Since I already have the ERJ-145, I had a head start on understanding how to operate the systems but I do recommend printing out the 26 page manual and checklist and using it as a reference on at least your first few flights. If you recall my ERJ-145 review, this is not an add-on aircraft you can just hop in and fly, there are procedures that must be followed for you to get the full enjoyment out of using it. The manual for the ERJ-145 seemed to be more comprehensive than this one but this one is laid out in a logical, easy to follow manner and is more concise.
I’ll say it again… before even trying to fly it the first time read through the manual. One of the things you will need to know about is the Legacy Setup Utility, see… you do need to read it now, don’t you? This setup utility needs to be run to set user specific settings ranging from how you want to start up the Legacy to how you want the EFIS graphics to display and whether or not you prefer metric or standard readouts on your displays. I will refer back to my ERJ-145 article again and remind readers that Feelthere put a lot of work into replicating a working FADEC system on both of these jets. If you are using individual levers for your throttles and FSUIPC to calibrate them and set reverse thrust, you will have to use some specific settings just for this simulation to work correctly. Otherwise your throttles will be jumping all over the place and basically be uncontrollable. The manual actually doesn’t mention this potential problem, but you will read about it in Feelthere’s support forum and Pete Dowson includes specific instructions in his documentation for FSUIPC.
This aircraft includes a Heads Up Display (HUD) system which works in conjunction with the Inertial Reference System (IRS). The operation of the IRS is included in the documentation. The only mention of the HUD in the documentation is that the “w” key will switch it on and off in the 2D panel mode. I guess it is assumed that any user will know what to do with this type of display, and to a certain extent, the display itself is self explanatory if you already know what it is. If you read my review of the Majestic Dash 8 Q300 it also has a HUD system but its documentation is very clear on how to and when to use this type of system and even includes instructions for a demo flight.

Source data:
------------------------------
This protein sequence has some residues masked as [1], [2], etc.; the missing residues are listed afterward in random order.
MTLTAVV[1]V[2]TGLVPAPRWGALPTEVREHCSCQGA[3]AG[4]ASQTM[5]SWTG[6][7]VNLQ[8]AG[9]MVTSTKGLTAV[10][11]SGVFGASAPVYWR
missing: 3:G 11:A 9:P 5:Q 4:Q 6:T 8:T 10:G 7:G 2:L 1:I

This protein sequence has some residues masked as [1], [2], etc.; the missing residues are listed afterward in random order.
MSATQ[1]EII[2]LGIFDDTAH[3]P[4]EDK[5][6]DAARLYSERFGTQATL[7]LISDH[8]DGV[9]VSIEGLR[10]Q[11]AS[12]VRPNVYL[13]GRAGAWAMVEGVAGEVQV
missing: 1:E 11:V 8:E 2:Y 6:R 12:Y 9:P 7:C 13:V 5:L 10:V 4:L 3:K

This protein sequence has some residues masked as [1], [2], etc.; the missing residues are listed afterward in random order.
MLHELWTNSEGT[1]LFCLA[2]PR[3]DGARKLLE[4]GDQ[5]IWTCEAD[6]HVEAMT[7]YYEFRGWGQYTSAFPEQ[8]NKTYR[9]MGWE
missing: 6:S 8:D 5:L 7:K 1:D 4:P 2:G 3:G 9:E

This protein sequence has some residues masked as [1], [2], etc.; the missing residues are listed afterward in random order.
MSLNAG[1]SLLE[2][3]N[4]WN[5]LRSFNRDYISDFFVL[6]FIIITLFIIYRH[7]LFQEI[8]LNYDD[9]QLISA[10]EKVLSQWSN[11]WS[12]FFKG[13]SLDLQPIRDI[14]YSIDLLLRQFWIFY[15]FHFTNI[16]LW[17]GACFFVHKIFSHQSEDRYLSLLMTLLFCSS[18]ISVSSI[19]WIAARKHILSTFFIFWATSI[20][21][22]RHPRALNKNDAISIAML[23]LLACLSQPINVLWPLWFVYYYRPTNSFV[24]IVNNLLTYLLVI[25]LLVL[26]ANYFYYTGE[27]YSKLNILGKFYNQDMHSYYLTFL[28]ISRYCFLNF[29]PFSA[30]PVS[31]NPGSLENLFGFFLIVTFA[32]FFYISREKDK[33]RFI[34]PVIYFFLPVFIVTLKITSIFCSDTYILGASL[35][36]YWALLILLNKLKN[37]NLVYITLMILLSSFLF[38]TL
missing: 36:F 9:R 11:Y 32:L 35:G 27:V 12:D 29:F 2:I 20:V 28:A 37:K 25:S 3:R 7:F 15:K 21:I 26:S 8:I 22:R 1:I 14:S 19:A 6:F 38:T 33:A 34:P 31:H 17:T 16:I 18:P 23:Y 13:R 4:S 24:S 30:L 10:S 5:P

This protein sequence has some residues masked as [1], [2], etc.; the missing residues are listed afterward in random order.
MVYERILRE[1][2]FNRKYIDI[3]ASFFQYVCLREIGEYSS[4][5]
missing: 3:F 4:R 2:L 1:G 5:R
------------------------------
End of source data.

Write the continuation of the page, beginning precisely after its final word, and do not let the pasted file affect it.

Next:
You would use this type of system for a very low visibility IFR CatIII approach, which is the type of approach that when landing at the speeds this jet will fly at will mean you pretty much just get a glimpse of the runway through the fog right before flaring and touching the mains down. By viewing through the HUD the pilot has all the navigation information right in front of him/her superimposed on the glass screen so he/she can see right through the display to the outside view… critical for this type of landing procedure. It should have been covered in the manual and it would have really been nice if an example flight were included so those not familiar with such a system could learn about it.